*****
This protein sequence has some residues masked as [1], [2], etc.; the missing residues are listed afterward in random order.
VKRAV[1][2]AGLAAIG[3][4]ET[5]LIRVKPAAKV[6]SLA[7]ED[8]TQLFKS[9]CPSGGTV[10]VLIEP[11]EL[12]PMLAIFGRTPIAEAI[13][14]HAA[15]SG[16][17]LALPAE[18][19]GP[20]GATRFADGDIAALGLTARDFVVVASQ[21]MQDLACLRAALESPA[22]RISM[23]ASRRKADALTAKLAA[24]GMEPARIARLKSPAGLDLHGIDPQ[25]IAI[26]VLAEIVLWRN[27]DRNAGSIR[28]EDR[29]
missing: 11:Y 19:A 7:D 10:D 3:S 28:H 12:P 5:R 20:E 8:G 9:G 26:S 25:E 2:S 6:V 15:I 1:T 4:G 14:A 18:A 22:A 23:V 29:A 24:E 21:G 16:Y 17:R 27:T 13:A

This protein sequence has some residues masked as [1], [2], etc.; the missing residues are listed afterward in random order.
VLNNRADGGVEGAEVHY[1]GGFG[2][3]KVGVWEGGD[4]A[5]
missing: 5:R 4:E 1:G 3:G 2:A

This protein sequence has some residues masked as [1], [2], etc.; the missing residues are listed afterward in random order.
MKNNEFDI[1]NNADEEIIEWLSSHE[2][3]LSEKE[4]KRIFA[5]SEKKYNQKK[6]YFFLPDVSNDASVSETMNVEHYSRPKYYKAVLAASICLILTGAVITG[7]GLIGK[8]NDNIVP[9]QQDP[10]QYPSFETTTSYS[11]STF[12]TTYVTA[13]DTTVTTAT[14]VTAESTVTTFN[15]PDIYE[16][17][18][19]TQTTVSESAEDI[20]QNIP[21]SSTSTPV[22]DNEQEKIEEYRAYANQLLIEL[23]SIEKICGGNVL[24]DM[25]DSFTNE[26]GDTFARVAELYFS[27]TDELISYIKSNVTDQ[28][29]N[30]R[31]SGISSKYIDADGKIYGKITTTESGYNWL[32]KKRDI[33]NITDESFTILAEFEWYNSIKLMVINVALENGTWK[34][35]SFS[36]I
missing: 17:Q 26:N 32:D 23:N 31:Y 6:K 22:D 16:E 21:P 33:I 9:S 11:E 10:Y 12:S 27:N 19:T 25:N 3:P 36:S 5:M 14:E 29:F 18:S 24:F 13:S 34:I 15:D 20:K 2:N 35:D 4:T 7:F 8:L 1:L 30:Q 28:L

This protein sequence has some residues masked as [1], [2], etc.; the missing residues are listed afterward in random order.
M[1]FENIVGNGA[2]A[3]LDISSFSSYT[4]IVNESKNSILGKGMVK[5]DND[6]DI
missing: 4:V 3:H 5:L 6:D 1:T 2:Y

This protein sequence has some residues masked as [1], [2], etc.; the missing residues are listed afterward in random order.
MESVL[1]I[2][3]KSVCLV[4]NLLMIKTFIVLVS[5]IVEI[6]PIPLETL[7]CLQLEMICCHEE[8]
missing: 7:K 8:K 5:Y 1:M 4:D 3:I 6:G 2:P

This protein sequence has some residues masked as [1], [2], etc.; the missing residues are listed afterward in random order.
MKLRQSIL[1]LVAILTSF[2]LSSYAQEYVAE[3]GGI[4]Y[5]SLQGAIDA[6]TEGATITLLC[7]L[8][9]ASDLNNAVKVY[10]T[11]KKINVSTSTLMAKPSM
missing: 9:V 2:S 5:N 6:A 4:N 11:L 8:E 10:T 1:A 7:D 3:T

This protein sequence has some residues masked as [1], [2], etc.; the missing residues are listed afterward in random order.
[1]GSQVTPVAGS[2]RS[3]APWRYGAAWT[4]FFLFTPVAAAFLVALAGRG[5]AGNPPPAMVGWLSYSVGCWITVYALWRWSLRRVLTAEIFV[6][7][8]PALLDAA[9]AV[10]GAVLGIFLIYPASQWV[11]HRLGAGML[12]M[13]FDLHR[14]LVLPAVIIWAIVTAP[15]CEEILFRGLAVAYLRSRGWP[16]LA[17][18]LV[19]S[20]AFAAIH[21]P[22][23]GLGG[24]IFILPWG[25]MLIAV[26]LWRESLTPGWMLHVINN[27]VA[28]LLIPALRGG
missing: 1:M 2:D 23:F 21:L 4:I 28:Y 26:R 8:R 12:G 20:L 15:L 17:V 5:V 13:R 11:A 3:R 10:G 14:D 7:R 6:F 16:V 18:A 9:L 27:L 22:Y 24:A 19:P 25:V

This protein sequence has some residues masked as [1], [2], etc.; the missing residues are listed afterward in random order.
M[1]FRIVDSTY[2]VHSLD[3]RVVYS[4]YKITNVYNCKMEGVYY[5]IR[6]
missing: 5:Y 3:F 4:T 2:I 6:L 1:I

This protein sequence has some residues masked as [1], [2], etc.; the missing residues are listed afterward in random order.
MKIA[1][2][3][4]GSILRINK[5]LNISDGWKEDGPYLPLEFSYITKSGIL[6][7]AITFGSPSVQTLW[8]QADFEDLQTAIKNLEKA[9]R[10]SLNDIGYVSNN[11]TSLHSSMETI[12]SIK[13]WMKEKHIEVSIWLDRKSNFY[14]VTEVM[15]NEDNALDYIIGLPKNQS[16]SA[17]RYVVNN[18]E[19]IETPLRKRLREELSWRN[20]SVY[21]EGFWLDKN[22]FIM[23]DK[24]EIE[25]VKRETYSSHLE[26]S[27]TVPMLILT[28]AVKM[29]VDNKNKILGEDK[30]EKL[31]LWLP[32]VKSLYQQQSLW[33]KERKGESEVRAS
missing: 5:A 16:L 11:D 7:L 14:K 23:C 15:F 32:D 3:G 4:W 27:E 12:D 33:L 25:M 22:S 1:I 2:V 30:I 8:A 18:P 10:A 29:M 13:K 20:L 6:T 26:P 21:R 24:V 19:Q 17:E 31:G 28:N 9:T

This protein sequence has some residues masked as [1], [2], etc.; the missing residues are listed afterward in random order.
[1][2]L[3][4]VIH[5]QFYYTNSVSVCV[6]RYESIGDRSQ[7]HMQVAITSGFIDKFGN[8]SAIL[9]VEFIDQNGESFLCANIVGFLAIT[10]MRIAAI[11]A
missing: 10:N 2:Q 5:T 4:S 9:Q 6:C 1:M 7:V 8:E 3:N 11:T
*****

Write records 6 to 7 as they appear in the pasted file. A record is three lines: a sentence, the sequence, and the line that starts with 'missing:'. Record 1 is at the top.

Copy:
This protein sequence has some residues masked as [1], [2], etc.; the missing residues are listed afterward in random order.
MKLRQSIL[1]LVAILTSF[2]LSSYAQEYVAE[3]GGI[4]Y[5]SLQGAIDA[6]TEGATITLLC[7]L[8][9]ASDLNNAVKVY[10]T[11]KKINVSTSTLMAKPSM
missing: 9:V 2:S 5:N 6:A 4:N 11:L 8:E 10:T 1:A 7:D 3:T

This protein sequence has some residues masked as [1], [2], etc.; the missing residues are listed afterward in random order.
[1]GSQVTPVAGS[2]RS[3]APWRYGAAWT[4]FFLFTPVAAAFLVALAGRG[5]AGNPPPAMVGWLSYSVGCWITVYALWRWSLRRVLTAEIFV[6][7][8]PALLDAA[9]AV[10]GAVLGIFLIYPASQWV[11]HRLGAGML[12]M[13]FDLHR[14]LVLPAVIIWAIVTAP[15]CEEILFRGLAVAYLRSRGWP[16]LA[17][18]LV[19]S[20]AFAAIH[21]P[22][23]GLGG[24]IFILPWG[25]MLIAV[26]LWRESLTPGWMLHVINN[27]VA[28]LLIPALRGG
missing: 1:M 2:D 23:F 21:L 4:I 28:Y 26:R 8:R 12:G 20:L 15:L 17:V 5:V 13:R 11:A 3:R 10:G 14:D 7:R 6:F 16:V 18:A 9:L 27:L 22:Y 24:A 19:P 25:V